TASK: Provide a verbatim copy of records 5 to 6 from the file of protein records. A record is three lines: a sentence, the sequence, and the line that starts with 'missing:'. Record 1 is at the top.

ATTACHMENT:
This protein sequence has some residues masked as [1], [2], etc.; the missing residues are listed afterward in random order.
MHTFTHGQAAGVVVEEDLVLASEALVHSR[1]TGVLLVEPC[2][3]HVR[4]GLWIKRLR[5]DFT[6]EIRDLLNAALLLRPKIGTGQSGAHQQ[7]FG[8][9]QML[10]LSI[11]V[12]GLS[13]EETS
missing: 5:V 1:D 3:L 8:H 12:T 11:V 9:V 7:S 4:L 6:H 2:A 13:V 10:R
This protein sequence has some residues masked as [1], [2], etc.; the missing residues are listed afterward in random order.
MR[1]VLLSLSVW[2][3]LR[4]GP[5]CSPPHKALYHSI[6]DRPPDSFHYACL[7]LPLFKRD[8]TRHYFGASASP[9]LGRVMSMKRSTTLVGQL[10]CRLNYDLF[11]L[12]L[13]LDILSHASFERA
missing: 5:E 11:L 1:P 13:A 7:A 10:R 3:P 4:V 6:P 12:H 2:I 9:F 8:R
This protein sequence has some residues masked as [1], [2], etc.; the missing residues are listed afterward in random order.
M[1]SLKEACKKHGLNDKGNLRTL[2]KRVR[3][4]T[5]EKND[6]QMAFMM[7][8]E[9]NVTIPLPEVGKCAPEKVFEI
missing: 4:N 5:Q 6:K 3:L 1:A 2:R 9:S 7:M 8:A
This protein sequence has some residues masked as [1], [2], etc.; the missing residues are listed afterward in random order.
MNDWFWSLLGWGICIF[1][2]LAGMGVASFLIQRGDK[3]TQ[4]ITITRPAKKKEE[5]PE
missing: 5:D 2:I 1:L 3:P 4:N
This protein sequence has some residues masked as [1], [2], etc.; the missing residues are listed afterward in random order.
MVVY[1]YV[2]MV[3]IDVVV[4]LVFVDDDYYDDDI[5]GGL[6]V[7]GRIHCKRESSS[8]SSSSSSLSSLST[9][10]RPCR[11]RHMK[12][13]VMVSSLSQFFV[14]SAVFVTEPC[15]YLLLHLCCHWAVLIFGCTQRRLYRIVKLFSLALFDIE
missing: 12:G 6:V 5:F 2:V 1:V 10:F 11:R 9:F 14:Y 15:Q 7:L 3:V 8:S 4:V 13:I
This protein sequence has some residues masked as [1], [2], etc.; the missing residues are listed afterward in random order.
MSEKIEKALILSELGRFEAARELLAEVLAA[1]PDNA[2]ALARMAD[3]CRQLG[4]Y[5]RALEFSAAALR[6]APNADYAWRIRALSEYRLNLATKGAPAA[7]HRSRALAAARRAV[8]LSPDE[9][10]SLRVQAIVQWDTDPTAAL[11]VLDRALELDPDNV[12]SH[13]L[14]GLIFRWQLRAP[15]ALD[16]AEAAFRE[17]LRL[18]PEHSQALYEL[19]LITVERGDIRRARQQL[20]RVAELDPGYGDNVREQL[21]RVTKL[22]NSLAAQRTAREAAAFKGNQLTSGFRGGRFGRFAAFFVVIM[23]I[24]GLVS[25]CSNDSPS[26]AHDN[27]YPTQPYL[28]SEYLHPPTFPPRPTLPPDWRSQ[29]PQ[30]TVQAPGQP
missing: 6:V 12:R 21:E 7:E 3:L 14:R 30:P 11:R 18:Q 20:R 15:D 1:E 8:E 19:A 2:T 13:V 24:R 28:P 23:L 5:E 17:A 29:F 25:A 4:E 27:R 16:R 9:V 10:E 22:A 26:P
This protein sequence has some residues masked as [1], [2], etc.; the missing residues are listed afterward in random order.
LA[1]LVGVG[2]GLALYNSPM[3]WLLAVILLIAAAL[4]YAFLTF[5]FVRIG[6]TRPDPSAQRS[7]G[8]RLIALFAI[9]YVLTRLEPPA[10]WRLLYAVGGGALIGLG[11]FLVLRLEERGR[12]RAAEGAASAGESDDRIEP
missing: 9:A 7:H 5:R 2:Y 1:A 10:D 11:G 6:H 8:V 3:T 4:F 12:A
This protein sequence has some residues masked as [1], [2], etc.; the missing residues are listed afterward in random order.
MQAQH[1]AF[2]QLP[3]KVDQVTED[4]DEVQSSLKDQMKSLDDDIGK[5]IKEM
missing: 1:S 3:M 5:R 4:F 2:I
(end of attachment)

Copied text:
This protein sequence has some residues masked as [1], [2], etc.; the missing residues are listed afterward in random order.
MVVY[1]YV[2]MV[3]IDVVV[4]LVFVDDDYYDDDI[5]GGL[6]V[7]GRIHCKRESSS[8]SSSSSSLSSLST[9][10]RPCR[11]RHMK[12][13]VMVSSLSQFFV[14]SAVFVTEPC[15]YLLLHLCCHWAVLIFGCTQRRLYRIVKLFSLALFDIE
missing: 12:G 6:V 5:F 2:V 1:V 10:F 11:R 9:F 14:Y 15:Q 7:L 3:V 8:S 4:V 13:I
This protein sequence has some residues masked as [1], [2], etc.; the missing residues are listed afterward in random order.
MSEKIEKALILSELGRFEAARELLAEVLAA[1]PDNA[2]ALARMAD[3]CRQLG[4]Y[5]RALEFSAAALR[6]APNADYAWRIRALSEYRLNLATKGAPAA[7]HRSRALAAARRAV[8]LSPDE[9][10]SLRVQAIVQWDTDPTAAL[11]VLDRALELDPDNV[12]SH[13]L[14]GLIFRWQLRAP[15]ALD[16]AEAAFRE[17]LRL[18]PEHSQALYEL[19]LITVERGDIRRARQQL[20]RVAELDPGYGDNVREQL[21]RVTKL[22]NSLAAQRTAREAAAFKGNQLTSGFRGGRFGRFAAFFVVIM[23]I[24]GLVS[25]CSNDSPS[26]AHDN[27]YPTQPYL[28]SEYLHPPTFPPRPTLPPDWRSQ[29]PQ[30]TVQAPGQP
missing: 6:V 12:R 21:E 7:E 3:L 14:R 30:P 11:R 18:Q 20:R 15:D 1:E 8:E 19:A 2:T 13:V 24:R 28:P 23:L 5:E 17:A 29:F 25:A 4:E 27:R 16:R 9:V 10:E 22:A 26:P